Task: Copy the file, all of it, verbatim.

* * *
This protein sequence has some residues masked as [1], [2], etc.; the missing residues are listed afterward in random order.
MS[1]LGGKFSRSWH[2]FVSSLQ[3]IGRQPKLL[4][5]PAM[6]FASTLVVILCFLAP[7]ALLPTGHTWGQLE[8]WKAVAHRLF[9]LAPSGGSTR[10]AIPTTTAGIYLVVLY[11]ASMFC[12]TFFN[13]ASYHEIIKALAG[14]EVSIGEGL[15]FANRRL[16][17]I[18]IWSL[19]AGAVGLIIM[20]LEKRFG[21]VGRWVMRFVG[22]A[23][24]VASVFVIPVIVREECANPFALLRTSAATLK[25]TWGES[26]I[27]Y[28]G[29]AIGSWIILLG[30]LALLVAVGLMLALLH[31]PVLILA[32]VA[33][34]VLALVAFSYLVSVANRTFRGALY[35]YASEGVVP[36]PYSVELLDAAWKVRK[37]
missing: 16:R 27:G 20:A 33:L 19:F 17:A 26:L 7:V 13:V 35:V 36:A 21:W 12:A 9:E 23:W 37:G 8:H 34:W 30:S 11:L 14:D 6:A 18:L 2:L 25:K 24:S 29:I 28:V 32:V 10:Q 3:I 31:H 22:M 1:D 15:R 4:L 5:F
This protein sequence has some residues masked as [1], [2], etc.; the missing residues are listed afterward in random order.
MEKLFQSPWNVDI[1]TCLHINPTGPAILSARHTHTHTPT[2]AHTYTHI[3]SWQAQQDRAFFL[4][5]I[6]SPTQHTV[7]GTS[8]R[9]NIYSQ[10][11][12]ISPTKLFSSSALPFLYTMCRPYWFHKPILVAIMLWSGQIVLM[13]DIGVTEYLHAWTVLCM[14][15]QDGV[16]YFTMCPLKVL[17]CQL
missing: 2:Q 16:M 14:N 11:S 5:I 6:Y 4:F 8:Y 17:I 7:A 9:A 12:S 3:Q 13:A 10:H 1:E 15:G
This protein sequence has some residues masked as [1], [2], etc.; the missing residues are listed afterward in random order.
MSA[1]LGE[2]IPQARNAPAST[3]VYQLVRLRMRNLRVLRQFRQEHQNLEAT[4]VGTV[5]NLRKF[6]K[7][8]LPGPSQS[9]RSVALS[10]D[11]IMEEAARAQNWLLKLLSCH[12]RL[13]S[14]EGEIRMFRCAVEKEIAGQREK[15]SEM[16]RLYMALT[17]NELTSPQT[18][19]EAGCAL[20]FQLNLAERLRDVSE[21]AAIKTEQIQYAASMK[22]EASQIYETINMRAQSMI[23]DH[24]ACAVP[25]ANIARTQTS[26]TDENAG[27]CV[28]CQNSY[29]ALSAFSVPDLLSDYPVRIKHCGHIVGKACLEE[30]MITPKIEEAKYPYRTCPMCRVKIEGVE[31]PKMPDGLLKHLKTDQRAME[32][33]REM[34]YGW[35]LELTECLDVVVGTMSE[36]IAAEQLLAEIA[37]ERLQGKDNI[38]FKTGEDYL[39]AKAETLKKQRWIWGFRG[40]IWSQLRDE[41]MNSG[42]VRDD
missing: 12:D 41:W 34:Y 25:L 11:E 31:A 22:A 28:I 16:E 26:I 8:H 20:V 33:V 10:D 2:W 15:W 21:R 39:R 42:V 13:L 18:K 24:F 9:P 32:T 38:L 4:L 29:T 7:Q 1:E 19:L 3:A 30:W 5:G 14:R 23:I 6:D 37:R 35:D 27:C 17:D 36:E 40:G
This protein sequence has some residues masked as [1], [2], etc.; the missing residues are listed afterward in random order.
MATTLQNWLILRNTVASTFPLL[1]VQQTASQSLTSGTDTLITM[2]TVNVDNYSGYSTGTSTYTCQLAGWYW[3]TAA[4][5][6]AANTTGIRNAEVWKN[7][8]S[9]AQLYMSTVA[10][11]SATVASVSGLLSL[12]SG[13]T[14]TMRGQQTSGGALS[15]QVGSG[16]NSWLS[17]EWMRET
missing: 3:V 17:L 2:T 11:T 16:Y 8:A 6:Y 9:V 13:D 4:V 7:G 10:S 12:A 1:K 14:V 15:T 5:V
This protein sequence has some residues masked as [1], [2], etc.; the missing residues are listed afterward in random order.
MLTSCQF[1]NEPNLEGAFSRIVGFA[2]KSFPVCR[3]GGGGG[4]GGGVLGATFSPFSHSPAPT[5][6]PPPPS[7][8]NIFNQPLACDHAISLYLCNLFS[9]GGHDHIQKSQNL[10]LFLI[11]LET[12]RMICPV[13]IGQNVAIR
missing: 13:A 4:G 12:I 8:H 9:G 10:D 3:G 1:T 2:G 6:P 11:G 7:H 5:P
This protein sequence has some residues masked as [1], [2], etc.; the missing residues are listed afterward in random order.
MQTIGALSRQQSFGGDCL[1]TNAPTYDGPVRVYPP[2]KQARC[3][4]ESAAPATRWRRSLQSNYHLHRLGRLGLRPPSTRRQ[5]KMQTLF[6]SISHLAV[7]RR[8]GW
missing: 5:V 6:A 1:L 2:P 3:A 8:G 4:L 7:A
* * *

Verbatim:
This protein sequence has some residues masked as [1], [2], etc.; the missing residues are listed afterward in random order.
MS[1]LGGKFSRSWH[2]FVSSLQ[3]IGRQPKLL[4][5]PAM[6]FASTLVVILCFLAP[7]ALLPTGHTWGQLE[8]WKAVAHRLF[9]LAPSGGSTR[10]AIPTTTAGIYLVVLY[11]ASMFC[12]TFFN[13]ASYHEIIKALAG[14]EVSIGEGL[15]FANRRL[16][17]I[18]IWSL[19]AGAVGLIIM[20]LEKRFG[21]VGRWVMRFVG[22]A[23][24]VASVFVIPVIVREECANPFALLRTSAATLK[25]TWGES[26]I[27]Y[28]G[29]AIGSWIILLG[30]LALLVAVGLMLALLH[31]PVLILA[32]VA[33][34]VLALVAFSYLVSVANRTFRGALY[35]YASEGVVP[36]PYSVELLDAAWKVRK[37]
missing: 16:R 27:G 20:A 33:L 19:F 17:A 26:L 7:V 13:V 35:V 36:A 21:W 12:A 9:E 23:W 37:G 8:H 34:W 30:S 11:L 14:D 6:A 18:L 2:L 25:K 24:S 29:I 28:V 32:V 10:Q 3:I 31:H 22:M 1:D 15:R 4:L 5:F
This protein sequence has some residues masked as [1], [2], etc.; the missing residues are listed afterward in random order.
MEKLFQSPWNVDI[1]TCLHINPTGPAILSARHTHTHTPT[2]AHTYTHI[3]SWQAQQDRAFFL[4][5]I[6]SPTQHTV[7]GTS[8]R[9]NIYSQ[10][11][12]ISPTKLFSSSALPFLYTMCRPYWFHKPILVAIMLWSGQIVLM[13]DIGVTEYLHAWTVLCM[14][15]QDGV[16]YFTMCPLKVL[17]CQL
missing: 2:Q 16:M 14:N 11:S 5:I 6:Y 4:F 8:Y 17:I 7:A 9:A 12:S 3:Q 13:A 10:H 1:E 15:G
This protein sequence has some residues masked as [1], [2], etc.; the missing residues are listed afterward in random order.
MSA[1]LGE[2]IPQARNAPAST[3]VYQLVRLRMRNLRVLRQFRQEHQNLEAT[4]VGTV[5]NLRKF[6]K[7][8]LPGPSQS[9]RSVALS[10]D[11]IMEEAARAQNWLLKLLSCH[12]RL[13]S[14]EGEIRMFRCAVEKEIAGQREK[15]SEM[16]RLYMALT[17]NELTSPQT[18][19]EAGCAL[20]FQLNLAERLRDVSE[21]AAIKTEQIQYAASMK[22]EASQIYETINMRAQSMI[23]DH[24]ACAVP[25]ANIARTQTS[26]TDENAG[27]CV[28]CQNSY[29]ALSAFSVPDLLSDYPVRIKHCGHIVGKACLEE[30]MITPKIEEAKYPYRTCPMCRVKIEGVE[31]PKMPDGLLKHLKTDQRAME[32][33]REM[34]YGW[35]LELTECLDVVVGTMSE[36]IAAEQLLAEIA[37]ERLQGKDNI[38]FKTGEDYL[39]AKAETLKKQRWIWGFRG[40]IWSQLRDE[41]MNSG[42]VRDD
missing: 12:D 41:W 34:Y 25:L 11:E 31:A 22:A 28:I 16:E 26:I 8:H 20:V 33:V 10:D 2:W 15:W 21:R 39:R 42:V 13:L 18:K 24:F 9:P 32:T 38:L 4:L 29:T 7:Q 1:E 19:L 3:A 30:W 5:G 14:R 23:I 6:D 37:R 35:D 27:C 17:D 36:E 40:G
This protein sequence has some residues masked as [1], [2], etc.; the missing residues are listed afterward in random order.
MATTLQNWLILRNTVASTFPLL[1]VQQTASQSLTSGTDTLITM[2]TVNVDNYSGYSTGTSTYTCQLAGWYW[3]TAA[4][5][6]AANTTGIRNAEVWKN[7][8]S[9]AQLYMSTVA[10][11]SATVASVSGLLSL[12]SG[13]T[14]TMRGQQTSGGALS[15]QVGSG[16]NSWLS[17]EWMRET
missing: 3:V 17:L 2:T 11:T 16:Y 8:A 6:Y 9:V 13:D 4:V 7:G 10:S 12:A 1:K 14:V 15:T 5:V
This protein sequence has some residues masked as [1], [2], etc.; the missing residues are listed afterward in random order.
MLTSCQF[1]NEPNLEGAFSRIVGFA[2]KSFPVCR[3]GGGGG[4]GGGVLGATFSPFSHSPAPT[5][6]PPPPS[7][8]NIFNQPLACDHAISLYLCNLFS[9]GGHDHIQKSQNL[10]LFLI[11]LET[12]RMICPV[13]IGQNVAIR
missing: 13:A 4:G 12:I 8:H 9:G 10:D 3:G 1:T 2:G 6:P 11:G 7:H 5:P
This protein sequence has some residues masked as [1], [2], etc.; the missing residues are listed afterward in random order.
MQTIGALSRQQSFGGDCL[1]TNAPTYDGPVRVYPP[2]KQARC[3][4]ESAAPATRWRRSLQSNYHLHRLGRLGLRPPSTRRQ[5]KMQTLF[6]SISHLAV[7]RR[8]GW
missing: 5:V 6:A 1:L 2:P 3:A 8:G 4:L 7:A